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ARS Home » Plains Area » Bushland, Texas » Conservation and Production Research Laboratory » Soil and Water Management Research » Research » Publications at this Location » Publication #378969

Research Project: Precipitation and Irrigation Management to Optimize Profits from Crop Production

Location: Soil and Water Management Research

Title: Water conservation and yield of dryland forage and grain for a wheat-sorghum-fallow cropping system

item Baumhardt, Roland - Louis
item Johnson, Grant
item Schwartz, Robert

Submitted to: Meeting Abstract
Publication Type: Abstract Only
Publication Acceptance Date: 7/31/2021
Publication Date: 11/9/2020
Citation: Baumhardt, R.L., Johnson, G.L., Schwartz, R.C. 2020. Water conservation and yield of dryland forage and grain for a wheat-sorghum-fallow cropping system [abstract]. 2020 ASA-CSSA-SSSA International Annual Meeting, November 9-13, 2020, Virtual. Paper No. 127637.

Interpretive Summary:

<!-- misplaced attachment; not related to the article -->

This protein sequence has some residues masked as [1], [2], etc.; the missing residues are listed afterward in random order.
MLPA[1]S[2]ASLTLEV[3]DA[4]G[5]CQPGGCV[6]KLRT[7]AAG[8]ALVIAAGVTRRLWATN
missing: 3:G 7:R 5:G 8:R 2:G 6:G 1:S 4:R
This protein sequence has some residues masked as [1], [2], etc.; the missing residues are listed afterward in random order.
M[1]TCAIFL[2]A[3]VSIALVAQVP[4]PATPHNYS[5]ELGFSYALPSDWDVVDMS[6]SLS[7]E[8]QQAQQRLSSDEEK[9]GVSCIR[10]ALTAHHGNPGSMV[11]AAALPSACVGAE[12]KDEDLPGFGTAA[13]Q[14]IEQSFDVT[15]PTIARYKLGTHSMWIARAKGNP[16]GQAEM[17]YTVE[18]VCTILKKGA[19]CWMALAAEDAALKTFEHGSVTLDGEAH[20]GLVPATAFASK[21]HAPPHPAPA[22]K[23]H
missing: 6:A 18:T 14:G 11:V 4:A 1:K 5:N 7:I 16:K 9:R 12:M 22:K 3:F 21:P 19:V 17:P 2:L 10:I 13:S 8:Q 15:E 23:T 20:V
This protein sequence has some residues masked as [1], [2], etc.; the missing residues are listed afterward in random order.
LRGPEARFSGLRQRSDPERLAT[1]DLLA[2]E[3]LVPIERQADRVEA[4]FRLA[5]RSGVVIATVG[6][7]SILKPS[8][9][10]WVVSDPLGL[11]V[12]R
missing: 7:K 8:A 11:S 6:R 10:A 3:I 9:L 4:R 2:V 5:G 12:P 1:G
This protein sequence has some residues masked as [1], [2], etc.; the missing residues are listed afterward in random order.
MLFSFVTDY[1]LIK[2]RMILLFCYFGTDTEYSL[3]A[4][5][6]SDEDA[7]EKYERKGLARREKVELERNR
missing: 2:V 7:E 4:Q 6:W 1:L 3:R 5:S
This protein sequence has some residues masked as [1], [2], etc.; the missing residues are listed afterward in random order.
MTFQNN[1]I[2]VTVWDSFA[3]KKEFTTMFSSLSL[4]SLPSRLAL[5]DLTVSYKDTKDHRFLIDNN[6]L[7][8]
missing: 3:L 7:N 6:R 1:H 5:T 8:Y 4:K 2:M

Technical Abstract: Where demand for forage by beef and/or dairy cattle is sustained, inherently risky semiarid dryland production of grain may be controlled by growing forage during a comparably shorter crop growing season than for grain and, consequently, limiting crop water demand. Control of potential yield losses to hail or freeze injury of late planted grain crops as necessitated by drought conditions may appeal to risk averse producers; however, removal of crop biomass for forage or hay will reduce evaporation controlling residue cover. We investigated dryland forage and grain cropping systems with the objective of comparing water conservation and subsequent dryland forage or grain yields. Forage or grain production of wheat (Triticum aestivum L.) and sorghum [Sorghum bicolor (L.) Moench] grown in the three-year wheat-sorghum-fallow (WSF) rotation under stubble mulch (SM) or no tillage (NT) management were compared between 2012 and 2016 in Bushland, Texas. We measured precipitation, soil water at planting and harvest, grain and biomass yield, and the forage nutrient value. Our data show that less precipitation was stored as soil water with NT than SM when producing forage because of the absence of residue or the opposite result for grain crops with residue. The hay and biomass yields were about half of the grain plus residue yields but freeze injury and hail damage destroyed two grain crops. We conclude that there was no clear advantage in water conservation or crop yields when producing forage instead of grain.